Know your Model – Check out our flowchart of What Flame Detector Do I Need? This breaks down our entire range and what environments they protect.
Know your Flame – What size flame are you trying to pick up? Small flames need detectors ~1 meter (3 feet) away from the risk, while larger flames can be detected up to 25m (82 ft) or more if the flame is large enough.
Know your Measurements – Make sure you are aware of the size of the process or area you are looking to protect as this will affect the number of units needed for your installation.
Know your Obstructions – If you cannot see the flame, the detector cannot see it either. In any installation there are common obstructions to be aware of; people, vehicles, equipment, or internal building structures. Add additional flame detectors where temporary or permanent obstructions may occur and always test final installation in different locations to check your coverage is as intended.
We recommend you test your flame detectors at least every 12 months – this can vary depending on site requirements, local laws and regulations and it is your responsibility to know these.
Our rule of thumb: if in doubt, test it. Record it.
The fire and fault relay could be wired incorrectly. Check against the wiring diagram below.
When testing a Talentum Flame Detector, you should only use one of the following tests:
1) Modified Test Torch. The Test Torch with the Blue Filter on the end should not be used as this can give a false pass. There are two modified versions (Infra-Red only and both Infra-Red and Ultra-Violet Flame Detectors) of the Test Torch and these should only be used from now on.
2) A real flame of the appropriate size.
3) The Self-Test.
All these methods of testing should give a fire. If this does not work, then check that the window of the Flame Detector is clean (this is very important with the UV/IR2 but less so with IR2 & IR3). A dirty window will not affect the Self-Test function and the test is internal. If the Test Torch or Flame test fails, it is worth removing the cover to see if the window affected the test. Finally, check that the Fire Relay is working and that the Fire Resistor is fitted and the correct value for the Fire Panel. The only way to test for Fault is to power the Flame Detector down. If a Fault does not appear at the Fire Panel, check the Fault relay is opening.
False Alarms can be due to the wrong type of Flame Detector being used. As a rough rule of thumb, IR2 and IR3 Flame Detectors should not be used outside unless protected from direct sunlight, which can False Alarm Flame Detectors. To get an activation, all the sensors in the Flame Detector must be in Fire and then there must be a ‘flicker’ or modulation of that signal.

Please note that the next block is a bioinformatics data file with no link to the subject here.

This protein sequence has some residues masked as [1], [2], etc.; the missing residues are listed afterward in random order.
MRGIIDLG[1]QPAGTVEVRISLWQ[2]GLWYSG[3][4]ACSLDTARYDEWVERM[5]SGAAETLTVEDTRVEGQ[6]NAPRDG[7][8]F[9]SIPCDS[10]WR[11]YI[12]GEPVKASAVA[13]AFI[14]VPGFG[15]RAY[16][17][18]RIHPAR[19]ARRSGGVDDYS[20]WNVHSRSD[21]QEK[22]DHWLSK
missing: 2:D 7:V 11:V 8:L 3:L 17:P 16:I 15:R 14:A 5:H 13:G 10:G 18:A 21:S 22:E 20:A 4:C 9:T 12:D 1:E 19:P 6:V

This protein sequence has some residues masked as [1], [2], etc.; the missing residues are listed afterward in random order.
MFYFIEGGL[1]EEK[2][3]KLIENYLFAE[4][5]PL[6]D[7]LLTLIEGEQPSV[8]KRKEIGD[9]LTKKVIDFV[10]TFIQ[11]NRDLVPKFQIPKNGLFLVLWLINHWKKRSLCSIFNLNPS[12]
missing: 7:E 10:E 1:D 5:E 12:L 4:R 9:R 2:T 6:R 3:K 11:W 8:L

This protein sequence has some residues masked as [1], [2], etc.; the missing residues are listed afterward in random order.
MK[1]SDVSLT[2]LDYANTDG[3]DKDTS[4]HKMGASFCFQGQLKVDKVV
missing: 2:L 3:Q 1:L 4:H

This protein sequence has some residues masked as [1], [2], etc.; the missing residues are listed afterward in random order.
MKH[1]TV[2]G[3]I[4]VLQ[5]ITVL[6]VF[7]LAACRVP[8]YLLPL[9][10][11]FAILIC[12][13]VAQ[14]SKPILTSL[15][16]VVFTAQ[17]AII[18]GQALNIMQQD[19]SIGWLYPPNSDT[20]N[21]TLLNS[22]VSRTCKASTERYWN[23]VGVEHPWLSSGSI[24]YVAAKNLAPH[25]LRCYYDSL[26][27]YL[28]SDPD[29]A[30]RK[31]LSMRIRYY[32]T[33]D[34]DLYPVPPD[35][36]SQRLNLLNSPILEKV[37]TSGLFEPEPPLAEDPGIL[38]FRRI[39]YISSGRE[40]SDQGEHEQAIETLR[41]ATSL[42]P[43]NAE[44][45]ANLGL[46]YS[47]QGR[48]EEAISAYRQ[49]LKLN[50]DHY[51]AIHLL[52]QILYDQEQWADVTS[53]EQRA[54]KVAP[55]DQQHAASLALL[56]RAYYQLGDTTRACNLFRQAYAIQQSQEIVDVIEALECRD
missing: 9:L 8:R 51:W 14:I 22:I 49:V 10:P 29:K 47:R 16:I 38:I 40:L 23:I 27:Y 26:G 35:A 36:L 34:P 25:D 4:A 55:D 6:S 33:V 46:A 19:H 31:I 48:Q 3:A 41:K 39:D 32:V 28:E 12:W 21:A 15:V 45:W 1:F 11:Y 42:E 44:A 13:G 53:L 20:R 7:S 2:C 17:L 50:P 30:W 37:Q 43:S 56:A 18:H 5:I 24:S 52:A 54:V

Inside False Alarms: If a Flame Detector False alarms inside and the sun has not been shining directly onto it (if it is an IR2, IR3 or Spark Detector), the following has always been present:
Extreme Heat: a very hot process which gives of a heat of over 300 – 400 degrees can give off all the Infra-Red (and Ultra-Violet) needed to trigger a Flame Detector. The heat can also cause a haze to appear over the process, which combined with the IR will appear as a fire to a Flame Detector.
High Ambient Temperature: If the ambient temperature of the risk area gets above the maximum rated temperature (+55 degrees for the Standard and +85 degrees for the Enhanced version), the sensors are much more sensitive to an IR and can False Alarm.
Strong Infra-Red source: Flashing lights on a dump truck at a recycling centre False Alarmed an IR2 Flame Detector.
Outside False Alarms:
Sunlight: IR2 and IR3 Flame Detectors can be False Alarmed by direct or reflected sunlight shinning directly onto the front of the Flame Detector. Water can reflect sunlight, so puddles can cause problems to IR2 and IR3 Flame Detectors even if they are hidden from the sun. Use UV/IR2 Flame Detectors outside.
Reflections of steels: Outside metalwork has been known to False Alarm Flame Detectors by ‘bouncing’ IR through to the Flame Detector. Welding arcs can be picked up by Flame Detectors from the IR/UV signals being reflected by steel work.
Power the unit at ground level and check for a GREEN LED again. It may be that the LED has moved from its position. Check your wiring is connected to power supply and voltage is 24Vdc. If the amber LED illuminates, then the unit is likely in failure.
Using FP200, the maximum distance between the Controller and Detector is 100m, using USA Spec Fireproof cable, the distance is only 80m.
In the UK, you should use FP200 Fireproof cable or the Fireproof equivalent in your country.
Our Talentum detectors look for flames across a broad spectrum of infrared and UV light (both invisible to the naked eye). Talentum flame detectors look for the flickering movement of a flame allowing our products to reduce the risk of false alarms, while being able to detect flames of both non-hydrocarbon and hydrocarbon fuels.
Click below to download the Talentum Part Numbers and Approvals
All datasheets can be found at ffeuk.com go to the Talentum tab and select detector type, then go to resources and then datasheets.
Click below to download the Talentum Flow Chart.
In short, yes. Our IR2 and IR3 flame detectors provide fast detection response while operating through dust and mist without loss of performance or reliability.